Djamila, Samia, Dalila and Fadila only have first names, like anonymous people, their surnames will only be revealed at the end of the documentary. Yet they are anything but ordinary beings. The director Bouchera Azzouz sheds light on these invisibles of history which is obviously not only a matter of men, even if this obviousness still struggles to be one.
With their iron will, their fight for emancipation, their quest for justice, their search for truth on the hidden sides and the darkest pages of Franco-Algerian history, these women, daughters of Algerian immigrants, are forged a destiny and a dual membership identity.
Women ” upright “, as Dalila Kerchouche says of her mother, who extricated her family of eleven children from the harkis camps where they were imprisoned for ten years in destitution. Or like these women who demonstrated on October 20, 1961 to demand news of their husbands who had disappeared since the murderous repression of October 17 and who shouted at the police: “We are not here to laugh. »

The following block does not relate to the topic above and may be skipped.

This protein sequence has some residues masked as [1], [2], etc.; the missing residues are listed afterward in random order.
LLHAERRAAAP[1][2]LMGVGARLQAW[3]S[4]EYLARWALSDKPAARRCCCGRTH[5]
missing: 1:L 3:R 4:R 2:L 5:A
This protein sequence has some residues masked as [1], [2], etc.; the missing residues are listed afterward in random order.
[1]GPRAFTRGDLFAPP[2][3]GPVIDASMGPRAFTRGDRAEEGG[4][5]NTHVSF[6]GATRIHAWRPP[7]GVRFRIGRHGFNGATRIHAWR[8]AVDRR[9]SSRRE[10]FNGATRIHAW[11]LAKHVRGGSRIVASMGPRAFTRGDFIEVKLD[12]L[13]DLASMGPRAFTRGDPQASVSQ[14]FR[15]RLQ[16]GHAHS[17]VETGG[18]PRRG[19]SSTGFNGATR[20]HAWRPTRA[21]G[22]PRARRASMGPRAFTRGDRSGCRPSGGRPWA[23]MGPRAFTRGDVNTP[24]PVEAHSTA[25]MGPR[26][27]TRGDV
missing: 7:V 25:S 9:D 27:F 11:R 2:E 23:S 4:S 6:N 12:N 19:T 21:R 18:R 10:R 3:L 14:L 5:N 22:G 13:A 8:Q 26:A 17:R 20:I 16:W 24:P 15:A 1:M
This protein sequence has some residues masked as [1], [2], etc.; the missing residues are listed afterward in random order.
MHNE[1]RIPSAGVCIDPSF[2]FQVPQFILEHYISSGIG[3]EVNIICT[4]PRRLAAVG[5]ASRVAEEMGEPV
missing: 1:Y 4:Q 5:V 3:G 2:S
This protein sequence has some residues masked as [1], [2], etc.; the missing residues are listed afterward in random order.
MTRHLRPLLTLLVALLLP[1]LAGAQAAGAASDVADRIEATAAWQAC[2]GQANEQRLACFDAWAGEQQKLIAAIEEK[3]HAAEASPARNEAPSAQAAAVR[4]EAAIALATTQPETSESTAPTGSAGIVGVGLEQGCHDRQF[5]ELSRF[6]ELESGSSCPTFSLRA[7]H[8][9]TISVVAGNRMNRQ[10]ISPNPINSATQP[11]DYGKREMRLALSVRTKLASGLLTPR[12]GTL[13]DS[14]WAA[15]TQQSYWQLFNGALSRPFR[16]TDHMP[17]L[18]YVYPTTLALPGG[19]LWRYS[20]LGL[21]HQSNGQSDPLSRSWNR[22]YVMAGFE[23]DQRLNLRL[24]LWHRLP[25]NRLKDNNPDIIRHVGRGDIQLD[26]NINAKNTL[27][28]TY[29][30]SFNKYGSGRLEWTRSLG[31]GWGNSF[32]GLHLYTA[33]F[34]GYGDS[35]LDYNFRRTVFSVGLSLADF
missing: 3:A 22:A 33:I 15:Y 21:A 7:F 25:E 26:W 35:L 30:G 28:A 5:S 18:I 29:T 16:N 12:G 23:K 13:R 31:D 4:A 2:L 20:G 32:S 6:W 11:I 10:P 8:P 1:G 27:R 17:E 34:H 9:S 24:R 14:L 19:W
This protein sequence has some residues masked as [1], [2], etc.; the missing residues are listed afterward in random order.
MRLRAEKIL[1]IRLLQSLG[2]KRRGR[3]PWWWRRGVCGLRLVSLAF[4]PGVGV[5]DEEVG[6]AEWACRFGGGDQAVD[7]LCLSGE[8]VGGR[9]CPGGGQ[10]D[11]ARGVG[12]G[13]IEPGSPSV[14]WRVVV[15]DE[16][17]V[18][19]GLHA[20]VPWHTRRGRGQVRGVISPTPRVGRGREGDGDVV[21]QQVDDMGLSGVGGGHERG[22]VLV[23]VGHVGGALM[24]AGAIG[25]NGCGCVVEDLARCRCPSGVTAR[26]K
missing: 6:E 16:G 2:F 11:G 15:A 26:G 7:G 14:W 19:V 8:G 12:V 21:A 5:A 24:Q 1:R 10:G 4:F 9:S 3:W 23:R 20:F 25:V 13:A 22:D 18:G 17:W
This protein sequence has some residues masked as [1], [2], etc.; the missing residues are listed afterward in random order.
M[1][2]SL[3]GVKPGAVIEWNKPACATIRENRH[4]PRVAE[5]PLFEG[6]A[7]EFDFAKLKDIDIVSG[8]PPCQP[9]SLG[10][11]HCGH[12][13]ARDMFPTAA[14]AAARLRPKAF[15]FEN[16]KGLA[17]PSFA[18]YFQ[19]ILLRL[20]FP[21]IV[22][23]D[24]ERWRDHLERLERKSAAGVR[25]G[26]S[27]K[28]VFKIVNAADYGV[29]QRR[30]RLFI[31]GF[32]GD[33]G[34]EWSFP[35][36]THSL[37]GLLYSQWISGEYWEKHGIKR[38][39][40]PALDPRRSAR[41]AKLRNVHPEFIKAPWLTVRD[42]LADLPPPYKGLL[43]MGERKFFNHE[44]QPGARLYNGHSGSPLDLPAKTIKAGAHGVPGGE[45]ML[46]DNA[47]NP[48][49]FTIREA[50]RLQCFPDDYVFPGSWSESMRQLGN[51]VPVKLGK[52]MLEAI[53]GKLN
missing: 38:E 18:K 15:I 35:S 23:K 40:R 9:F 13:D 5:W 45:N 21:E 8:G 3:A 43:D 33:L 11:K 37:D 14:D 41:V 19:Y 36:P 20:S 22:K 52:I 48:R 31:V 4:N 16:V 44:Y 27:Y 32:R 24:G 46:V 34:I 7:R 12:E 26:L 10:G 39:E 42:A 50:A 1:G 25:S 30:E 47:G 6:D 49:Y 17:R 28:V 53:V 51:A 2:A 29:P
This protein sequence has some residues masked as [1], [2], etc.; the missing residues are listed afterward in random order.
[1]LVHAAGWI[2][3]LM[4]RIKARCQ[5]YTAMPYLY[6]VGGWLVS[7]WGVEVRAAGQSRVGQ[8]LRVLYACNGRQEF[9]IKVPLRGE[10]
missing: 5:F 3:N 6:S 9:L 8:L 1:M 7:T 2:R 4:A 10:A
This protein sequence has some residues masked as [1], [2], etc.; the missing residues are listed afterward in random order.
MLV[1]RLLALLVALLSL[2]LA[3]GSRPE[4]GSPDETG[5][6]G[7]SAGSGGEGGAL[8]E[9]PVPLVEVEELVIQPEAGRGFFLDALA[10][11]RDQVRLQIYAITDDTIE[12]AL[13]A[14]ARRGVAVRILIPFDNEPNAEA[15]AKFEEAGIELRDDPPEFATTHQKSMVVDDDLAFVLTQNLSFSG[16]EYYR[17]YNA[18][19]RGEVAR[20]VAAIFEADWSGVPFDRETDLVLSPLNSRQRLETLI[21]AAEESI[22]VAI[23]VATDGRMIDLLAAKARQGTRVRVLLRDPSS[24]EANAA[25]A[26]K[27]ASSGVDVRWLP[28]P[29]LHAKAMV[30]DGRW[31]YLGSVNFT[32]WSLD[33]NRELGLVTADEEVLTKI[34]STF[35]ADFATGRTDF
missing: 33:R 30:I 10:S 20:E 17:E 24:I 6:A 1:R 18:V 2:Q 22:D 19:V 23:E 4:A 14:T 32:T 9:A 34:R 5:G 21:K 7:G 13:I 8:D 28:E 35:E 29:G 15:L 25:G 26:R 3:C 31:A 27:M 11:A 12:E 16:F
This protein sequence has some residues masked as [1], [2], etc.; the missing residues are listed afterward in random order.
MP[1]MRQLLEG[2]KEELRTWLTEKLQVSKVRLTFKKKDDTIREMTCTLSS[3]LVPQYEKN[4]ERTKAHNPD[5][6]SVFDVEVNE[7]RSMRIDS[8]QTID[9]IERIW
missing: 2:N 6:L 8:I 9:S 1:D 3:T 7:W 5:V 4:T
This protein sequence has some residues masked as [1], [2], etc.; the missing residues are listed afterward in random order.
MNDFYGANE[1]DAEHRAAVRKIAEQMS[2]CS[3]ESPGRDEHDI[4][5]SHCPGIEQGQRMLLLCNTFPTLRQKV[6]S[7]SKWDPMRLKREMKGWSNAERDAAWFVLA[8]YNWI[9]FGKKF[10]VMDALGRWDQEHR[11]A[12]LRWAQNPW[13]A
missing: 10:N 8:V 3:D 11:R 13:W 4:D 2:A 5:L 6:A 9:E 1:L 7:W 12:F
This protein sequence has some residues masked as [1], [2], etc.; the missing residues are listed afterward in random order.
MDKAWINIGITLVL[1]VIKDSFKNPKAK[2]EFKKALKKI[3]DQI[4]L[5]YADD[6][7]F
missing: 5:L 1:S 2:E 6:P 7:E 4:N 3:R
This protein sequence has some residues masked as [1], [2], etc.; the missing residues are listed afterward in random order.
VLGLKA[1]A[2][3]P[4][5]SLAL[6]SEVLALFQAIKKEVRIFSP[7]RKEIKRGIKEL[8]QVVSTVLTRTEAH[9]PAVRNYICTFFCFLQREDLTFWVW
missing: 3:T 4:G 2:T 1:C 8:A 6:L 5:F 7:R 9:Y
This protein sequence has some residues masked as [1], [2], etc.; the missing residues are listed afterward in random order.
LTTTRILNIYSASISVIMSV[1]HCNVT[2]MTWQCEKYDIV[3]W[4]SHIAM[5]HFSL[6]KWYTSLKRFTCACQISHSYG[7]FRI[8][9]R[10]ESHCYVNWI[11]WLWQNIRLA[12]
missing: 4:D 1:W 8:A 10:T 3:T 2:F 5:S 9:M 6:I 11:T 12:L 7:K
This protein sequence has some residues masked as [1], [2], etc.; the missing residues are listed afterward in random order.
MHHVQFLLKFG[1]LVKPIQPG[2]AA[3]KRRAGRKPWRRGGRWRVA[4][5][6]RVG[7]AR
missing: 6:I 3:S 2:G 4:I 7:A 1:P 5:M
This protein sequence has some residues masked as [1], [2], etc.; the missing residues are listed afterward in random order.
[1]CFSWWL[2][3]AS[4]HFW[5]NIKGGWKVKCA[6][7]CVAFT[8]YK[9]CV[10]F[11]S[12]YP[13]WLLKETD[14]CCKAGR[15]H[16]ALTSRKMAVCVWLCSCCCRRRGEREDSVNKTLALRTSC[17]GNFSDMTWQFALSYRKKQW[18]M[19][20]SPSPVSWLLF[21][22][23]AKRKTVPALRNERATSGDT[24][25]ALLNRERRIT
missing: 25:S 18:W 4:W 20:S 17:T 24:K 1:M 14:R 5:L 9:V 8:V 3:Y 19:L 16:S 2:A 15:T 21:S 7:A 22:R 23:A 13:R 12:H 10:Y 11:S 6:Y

Djamila Amrane, the 88-year-old oldest, was a fighter. Not just to carry the money, and sometimes arms, for the FLN during the war, but also to lead a life despite adversity, to divorce an abusive husband in Algeria – where they fled after being forced to leave French territory a few days before the independence of Algeria – before returning to France with her five children.
All in their own way are warriors, extricating themselves from family conservatism from which they also draw the strength to act. Samia Messaoudi, who dedicates her life to fighting injustice and shedding light on October 17, 1961. Dalila Kerchouche, who broke the cloak of shame and silence on the family history recounted in My father this harki. Or Fadila Mehal, first in search of this Algeria that she drags along like a phantom limb before jostling to emancipate herself. Hats off to these heroines of the little story.
Source : BBN NEWS